Ford’s Test and Development Center
As you might expect, our group got a lot of speeches from Ford representatives. The one that stuck out in my mind though came from Sue Cischke, Vice President of Sustainability. Cischke spoke to us at Ford’s test track, where we learned about the Blue Oval’s sustainability efforts world wide, and the challenges both the company, and the human species face. Ford touted its own success with water reclamation technology, lowering its overall global energy use through use of sustainable and better business practices. Indeed, Ford did a great job of making themselves look…great.
While I didn’t get to ask my particular question (something about how will automakers make cars lighter while adding more and more technology) my colleagues did ask some pretty enlightening questions. One in particular had to do with mass transit, and apparently while Ford isn’t looking to jump into this field anytime soon, they have given it some thought. Interesting.
After the speech, some of us were ushered outside to the test track, where I saw my prize; an EcoBoost F-150. Alas, it was not meant to be, as I was herded along to a different set of vehicles which mostly consisted of Fiesta’s and Fusion Hybrids. So I know this was supposed to be about green technology, but of all the great vehicles Ford makes, and of all the awesome vehicles they showed off at the show, the best they could come up with were some Fusions and Fiestas? Lame.
Sure, there was an Explorer and a Taurus SHO (which I made an immediate beeline for) thrown in for good measure, and it was a bit silly of me to expect them to put a Mustang or even a Focus Electric out on the field for us to play with. Honestly though, I was hoping for more. If I wanted to test drive a Fiesta, I’d go down to a dealership. But I was one a race track! I wanted to have a car that could be pushed…like that EcoBoost F-150. I never got a chance to drive the EcoBoost F-150, as snowy conditions made the track unfit for a bunch of bloggers to drive around. Nuts. At least the SHO was fun.
While Ford had many plans for that day, the wintery weather threw a metaphorical wrench into our plans.
Before we were collectively carted off to the airport, however, my group got to go check out the VIRTTEX safety simulator. Think of it like a flight simulator, but for cars. This $12 million piece of machinery had an old Taurus X at the center of it, and was designed to test out things such as driver fatigue, distraction, and ways to prevent accidents. After a brief introduction to the system, the engineers asked if there was a volunteer who wanted to pilot the machine. My hand shot up right away, and sure enough I was picked to “drive” the simulator. Booyah!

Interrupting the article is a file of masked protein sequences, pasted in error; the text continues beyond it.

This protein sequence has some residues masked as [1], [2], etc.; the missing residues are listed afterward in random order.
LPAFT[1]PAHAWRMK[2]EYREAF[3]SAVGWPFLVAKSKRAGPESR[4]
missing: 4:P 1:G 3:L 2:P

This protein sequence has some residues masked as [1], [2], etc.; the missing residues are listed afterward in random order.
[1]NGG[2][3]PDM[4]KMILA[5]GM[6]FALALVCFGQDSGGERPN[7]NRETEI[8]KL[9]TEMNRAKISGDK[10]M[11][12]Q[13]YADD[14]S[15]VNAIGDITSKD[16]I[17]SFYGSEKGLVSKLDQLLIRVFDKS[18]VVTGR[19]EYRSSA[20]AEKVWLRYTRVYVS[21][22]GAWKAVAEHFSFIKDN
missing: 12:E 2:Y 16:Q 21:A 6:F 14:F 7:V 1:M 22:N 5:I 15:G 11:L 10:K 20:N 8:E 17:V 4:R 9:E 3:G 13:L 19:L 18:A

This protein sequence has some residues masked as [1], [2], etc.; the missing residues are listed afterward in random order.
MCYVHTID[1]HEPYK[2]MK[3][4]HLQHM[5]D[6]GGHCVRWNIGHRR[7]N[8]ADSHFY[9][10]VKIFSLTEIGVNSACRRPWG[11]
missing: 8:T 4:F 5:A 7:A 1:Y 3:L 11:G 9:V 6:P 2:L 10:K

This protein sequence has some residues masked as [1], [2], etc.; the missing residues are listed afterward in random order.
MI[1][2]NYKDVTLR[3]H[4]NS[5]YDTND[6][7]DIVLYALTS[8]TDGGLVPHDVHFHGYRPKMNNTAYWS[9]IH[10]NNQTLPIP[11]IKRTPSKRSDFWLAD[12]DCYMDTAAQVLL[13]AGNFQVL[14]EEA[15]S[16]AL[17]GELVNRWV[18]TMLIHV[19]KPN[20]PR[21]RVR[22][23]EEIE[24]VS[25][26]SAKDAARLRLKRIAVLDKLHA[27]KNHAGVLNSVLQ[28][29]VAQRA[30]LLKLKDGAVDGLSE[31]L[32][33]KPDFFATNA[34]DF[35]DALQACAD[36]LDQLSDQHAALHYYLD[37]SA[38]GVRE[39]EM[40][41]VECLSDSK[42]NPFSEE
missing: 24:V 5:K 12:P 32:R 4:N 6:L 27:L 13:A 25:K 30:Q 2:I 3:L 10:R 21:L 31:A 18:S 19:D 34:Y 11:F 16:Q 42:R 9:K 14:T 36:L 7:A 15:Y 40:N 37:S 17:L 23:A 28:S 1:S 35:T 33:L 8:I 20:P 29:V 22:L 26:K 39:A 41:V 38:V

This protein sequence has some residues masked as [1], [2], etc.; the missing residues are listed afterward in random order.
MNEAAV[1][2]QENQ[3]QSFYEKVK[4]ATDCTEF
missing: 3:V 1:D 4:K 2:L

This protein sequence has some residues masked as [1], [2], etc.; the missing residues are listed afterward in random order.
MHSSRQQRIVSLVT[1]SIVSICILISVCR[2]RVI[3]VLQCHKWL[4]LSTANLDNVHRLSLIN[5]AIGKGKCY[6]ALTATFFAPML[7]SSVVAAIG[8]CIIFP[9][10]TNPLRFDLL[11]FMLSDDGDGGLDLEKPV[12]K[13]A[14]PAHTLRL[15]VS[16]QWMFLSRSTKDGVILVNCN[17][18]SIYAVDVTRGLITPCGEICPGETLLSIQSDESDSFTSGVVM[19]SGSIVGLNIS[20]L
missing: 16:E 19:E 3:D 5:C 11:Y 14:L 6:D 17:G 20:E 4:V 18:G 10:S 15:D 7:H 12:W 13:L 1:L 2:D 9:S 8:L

With 12 feet of articulation in any direction, I can honestly say that in just about every way, this feels like a genuine driving experience. The device has been used to study ways to prevent drivers from falling asleep at the wheel, or to warn them of impending doom. I got a taste of this by being put through a test. I was asked to read numbers off of a monitor in the center console. The numbers took just three seconds to flash on screen and I had to read them aloud. As I was reading the third set of numbers, suddenly a warning bell rang and a flashing light lit up just above my instrument gauge. A virtual truck had slammed to a stop in front of me! I stomped the brakes and just barely avoided a virtual accident. My Ford co-pilot seemed impressed, as was I. This system, if it works in the real world, might actually save lives.
Other systems they showed me were a variety of lane departure warning systems, some that beeped, some that blinked, and others that bumped the seat. I can now understand how such a system could be useful; I also want one to hook up to my Xbox (hey, a guy can dream.)
After that, it was time to return home. While my flight was delayed and we sat on the runway for over an hour, I did manage to make it home just in time for another blizzard to wallop New England. Again, I’d like to thank Ford for giving us an opportunity to be there; next time I go to Detroit, I hope to do so on my own dime. But with the connections I made, and the info I learned, I’ll be able to provide you, my readers, with some awesome content in the coming months.
Chris DeMorro is a writer and gearhead who loves all things automotive, from hybrids to Hemis. You can follow his slow descent into madness at Sublime Burnout.